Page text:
In case of my death

Death is nothing at all. It does not count. I have only slipped away into the next room. Nothing has happened. Everything remains exactly as it was. I am I, and you are you, and the old life that we lived so fondly together is untouched, unchanged. Whatever we were to each other, that we are still. Call me by the old familiar name. Speak of me in the easy way which you always used. Put no difference into your tone. Wear no forced air of solemnity or sorrow. Laugh as we always laughed at the little jokes that we enjoyed together. Play, smile, think of me, pray for me. Let it be spoken without an effort, without the ghost of a shadow upon it. Life means all that it ever meant. It is the same as it ever was. There is absolute and unbroken continuity. What is this death but a negligible accident? Why should I be out of my mind because I am out of sight? I am but waiting for you, for an interval, somewhere very near, just around the corner. All is well.  

 

~ Henry Scott Holland (1847 - 1918)

 



 

"One Autumn day I was in a park and I looked at a very small, beautiful leaf; its color was almost red. It was barely hanging on the branch, nearly ready to fall down. I spent a long time with it and asked the leaf a number of questions. I found out the leaf had been a mother to the tree.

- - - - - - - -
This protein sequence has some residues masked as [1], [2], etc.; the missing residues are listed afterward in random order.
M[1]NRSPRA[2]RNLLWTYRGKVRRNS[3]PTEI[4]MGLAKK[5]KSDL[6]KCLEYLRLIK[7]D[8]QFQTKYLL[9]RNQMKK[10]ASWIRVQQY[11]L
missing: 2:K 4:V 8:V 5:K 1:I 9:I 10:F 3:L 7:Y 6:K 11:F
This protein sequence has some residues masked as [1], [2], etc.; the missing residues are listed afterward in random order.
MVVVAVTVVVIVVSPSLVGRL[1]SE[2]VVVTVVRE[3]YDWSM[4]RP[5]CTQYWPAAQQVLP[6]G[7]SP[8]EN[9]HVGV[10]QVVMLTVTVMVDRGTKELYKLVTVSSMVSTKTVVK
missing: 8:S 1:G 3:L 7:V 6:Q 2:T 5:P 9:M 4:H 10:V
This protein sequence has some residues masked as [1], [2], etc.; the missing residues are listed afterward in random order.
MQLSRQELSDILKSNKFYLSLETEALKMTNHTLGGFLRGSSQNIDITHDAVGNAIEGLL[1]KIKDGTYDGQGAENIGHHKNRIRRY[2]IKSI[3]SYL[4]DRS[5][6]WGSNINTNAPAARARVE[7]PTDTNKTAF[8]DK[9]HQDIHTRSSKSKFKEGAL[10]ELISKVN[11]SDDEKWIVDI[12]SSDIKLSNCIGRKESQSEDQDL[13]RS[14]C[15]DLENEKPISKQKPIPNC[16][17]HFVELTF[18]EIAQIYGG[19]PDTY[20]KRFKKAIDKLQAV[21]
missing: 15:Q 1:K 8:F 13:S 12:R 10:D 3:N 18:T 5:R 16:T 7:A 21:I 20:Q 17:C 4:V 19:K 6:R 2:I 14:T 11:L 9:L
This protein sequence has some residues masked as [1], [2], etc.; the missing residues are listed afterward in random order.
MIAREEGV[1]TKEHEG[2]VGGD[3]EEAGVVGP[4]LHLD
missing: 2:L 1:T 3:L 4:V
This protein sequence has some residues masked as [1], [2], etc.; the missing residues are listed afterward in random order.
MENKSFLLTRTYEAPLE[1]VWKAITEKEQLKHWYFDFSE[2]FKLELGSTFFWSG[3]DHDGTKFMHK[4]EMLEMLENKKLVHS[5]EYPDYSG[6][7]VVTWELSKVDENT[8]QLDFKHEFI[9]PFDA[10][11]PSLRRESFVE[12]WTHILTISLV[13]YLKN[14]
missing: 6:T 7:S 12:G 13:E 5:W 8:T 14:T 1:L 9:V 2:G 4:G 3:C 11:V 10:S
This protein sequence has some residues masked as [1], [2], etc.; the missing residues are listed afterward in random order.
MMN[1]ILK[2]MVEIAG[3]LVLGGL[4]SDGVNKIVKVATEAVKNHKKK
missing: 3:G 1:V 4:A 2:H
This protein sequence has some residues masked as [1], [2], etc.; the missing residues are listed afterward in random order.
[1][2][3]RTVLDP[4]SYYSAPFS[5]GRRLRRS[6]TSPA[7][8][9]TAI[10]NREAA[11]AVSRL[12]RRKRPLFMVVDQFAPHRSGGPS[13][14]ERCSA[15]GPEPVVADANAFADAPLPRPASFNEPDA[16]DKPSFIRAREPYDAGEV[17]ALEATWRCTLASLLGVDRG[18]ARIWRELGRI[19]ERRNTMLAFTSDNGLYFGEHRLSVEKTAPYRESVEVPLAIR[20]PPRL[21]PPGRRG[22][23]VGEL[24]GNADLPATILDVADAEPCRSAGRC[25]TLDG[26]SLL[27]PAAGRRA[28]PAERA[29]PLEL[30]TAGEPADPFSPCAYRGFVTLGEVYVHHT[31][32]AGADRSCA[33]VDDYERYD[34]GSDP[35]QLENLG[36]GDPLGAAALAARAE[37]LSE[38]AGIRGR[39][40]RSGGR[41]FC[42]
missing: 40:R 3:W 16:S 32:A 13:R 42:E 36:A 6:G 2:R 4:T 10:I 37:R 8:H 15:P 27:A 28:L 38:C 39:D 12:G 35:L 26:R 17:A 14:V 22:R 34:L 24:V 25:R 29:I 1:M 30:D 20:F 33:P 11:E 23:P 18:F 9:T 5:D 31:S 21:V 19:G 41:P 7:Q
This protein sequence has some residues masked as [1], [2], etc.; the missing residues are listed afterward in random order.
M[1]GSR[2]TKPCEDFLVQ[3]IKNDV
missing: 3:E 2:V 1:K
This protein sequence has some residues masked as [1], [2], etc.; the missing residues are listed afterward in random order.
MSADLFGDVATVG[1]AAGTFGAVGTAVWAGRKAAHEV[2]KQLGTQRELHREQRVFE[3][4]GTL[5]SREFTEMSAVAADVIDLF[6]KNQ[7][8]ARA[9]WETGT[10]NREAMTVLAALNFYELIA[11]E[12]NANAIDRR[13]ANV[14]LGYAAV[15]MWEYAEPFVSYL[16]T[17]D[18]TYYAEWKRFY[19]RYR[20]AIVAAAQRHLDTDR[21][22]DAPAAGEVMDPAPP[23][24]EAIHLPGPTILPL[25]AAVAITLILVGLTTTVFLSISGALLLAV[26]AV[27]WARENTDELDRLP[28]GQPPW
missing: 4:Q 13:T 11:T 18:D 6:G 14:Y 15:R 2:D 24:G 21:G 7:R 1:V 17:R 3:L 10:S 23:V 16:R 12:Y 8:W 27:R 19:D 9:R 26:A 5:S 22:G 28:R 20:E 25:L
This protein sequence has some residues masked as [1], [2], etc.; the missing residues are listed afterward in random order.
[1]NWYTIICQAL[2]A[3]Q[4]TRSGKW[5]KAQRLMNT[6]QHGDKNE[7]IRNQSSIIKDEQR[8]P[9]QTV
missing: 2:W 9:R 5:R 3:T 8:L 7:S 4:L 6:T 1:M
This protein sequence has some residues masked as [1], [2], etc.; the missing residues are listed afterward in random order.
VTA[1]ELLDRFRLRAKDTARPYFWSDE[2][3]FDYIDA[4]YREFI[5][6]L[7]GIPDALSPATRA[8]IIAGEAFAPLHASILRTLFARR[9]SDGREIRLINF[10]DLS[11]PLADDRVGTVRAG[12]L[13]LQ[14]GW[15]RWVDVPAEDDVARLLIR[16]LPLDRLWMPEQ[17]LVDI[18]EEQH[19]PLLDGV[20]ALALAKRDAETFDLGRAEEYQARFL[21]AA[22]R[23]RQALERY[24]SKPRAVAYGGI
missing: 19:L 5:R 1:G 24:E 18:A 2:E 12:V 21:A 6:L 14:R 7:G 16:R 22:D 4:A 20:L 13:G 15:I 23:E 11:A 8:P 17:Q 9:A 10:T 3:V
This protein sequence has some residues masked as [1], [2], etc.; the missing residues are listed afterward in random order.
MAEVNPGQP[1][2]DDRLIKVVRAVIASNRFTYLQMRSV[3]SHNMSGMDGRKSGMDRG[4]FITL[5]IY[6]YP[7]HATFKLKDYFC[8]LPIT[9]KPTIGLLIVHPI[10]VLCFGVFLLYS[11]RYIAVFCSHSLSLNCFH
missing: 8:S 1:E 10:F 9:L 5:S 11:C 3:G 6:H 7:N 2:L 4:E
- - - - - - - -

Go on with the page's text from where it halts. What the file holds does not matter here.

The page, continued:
"We usually think that the tree is the mother and the leaves are just children, but as I looked at the leaf I saw that the leaf is also a mother to the tree. The sap that the roots take up is only water and minerals, not sufficient to nourish the tree, so the tree distributes the sap to the leaves, and the leaves transform the rough sap into an elaborated sap with the help of the sun and air and then send it back to the tree for nourishment. Therefore leaves are also a mother to the tree.

 

"I asked the leaf whether it was scared because it was autumn and the other leaves were falling. The leaf told me, 'No. During the while spring and summer I was very alive. I worked hard and helped nourish the tree, and much of me is in the tree. I am not limited by this form. I am the whole tree, and when I go back to the soil, I will continue to nourish the tree. As I leave this branch and float to the ground, I will wave to the tree and tell her, 'I will see you again very soon.'

 

"And after a while I saw the leaf leave the branch and float down to the soil, dancing joyfully because as it floated it saw itself already there in the tree; it was so happy. I have a lot to learn from the leaf because it is not afraid; it knew nothing can be born and nothing can die."

 

 

~ Thich Nhat Hanh